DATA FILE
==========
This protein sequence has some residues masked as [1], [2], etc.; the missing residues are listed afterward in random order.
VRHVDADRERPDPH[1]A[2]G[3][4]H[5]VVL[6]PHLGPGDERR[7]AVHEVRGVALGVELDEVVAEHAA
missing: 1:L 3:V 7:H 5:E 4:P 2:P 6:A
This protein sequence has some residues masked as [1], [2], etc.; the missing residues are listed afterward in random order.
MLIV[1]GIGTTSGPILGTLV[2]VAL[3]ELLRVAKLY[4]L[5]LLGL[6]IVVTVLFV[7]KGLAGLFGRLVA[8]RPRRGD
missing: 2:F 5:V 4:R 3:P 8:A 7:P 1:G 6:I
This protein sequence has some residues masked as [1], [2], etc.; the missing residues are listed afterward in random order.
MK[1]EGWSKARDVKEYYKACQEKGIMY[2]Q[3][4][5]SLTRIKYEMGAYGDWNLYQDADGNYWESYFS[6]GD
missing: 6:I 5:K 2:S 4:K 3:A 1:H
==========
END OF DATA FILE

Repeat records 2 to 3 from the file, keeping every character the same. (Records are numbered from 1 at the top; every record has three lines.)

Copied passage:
This protein sequence has some residues masked as [1], [2], etc.; the missing residues are listed afterward in random order.
MLIV[1]GIGTTSGPILGTLV[2]VAL[3]ELLRVAKLY[4]L[5]LLGL[6]IVVTVLFV[7]KGLAGLFGRLVA[8]RPRRGD
missing: 2:F 5:V 4:R 3:P 8:A 7:P 1:G 6:I
This protein sequence has some residues masked as [1], [2], etc.; the missing residues are listed afterward in random order.
MK[1]EGWSKARDVKEYYKACQEKGIMY[2]Q[3][4][5]SLTRIKYEMGAYGDWNLYQDADGNYWESYFS[6]GD
missing: 6:I 5:K 2:S 4:K 3:A 1:H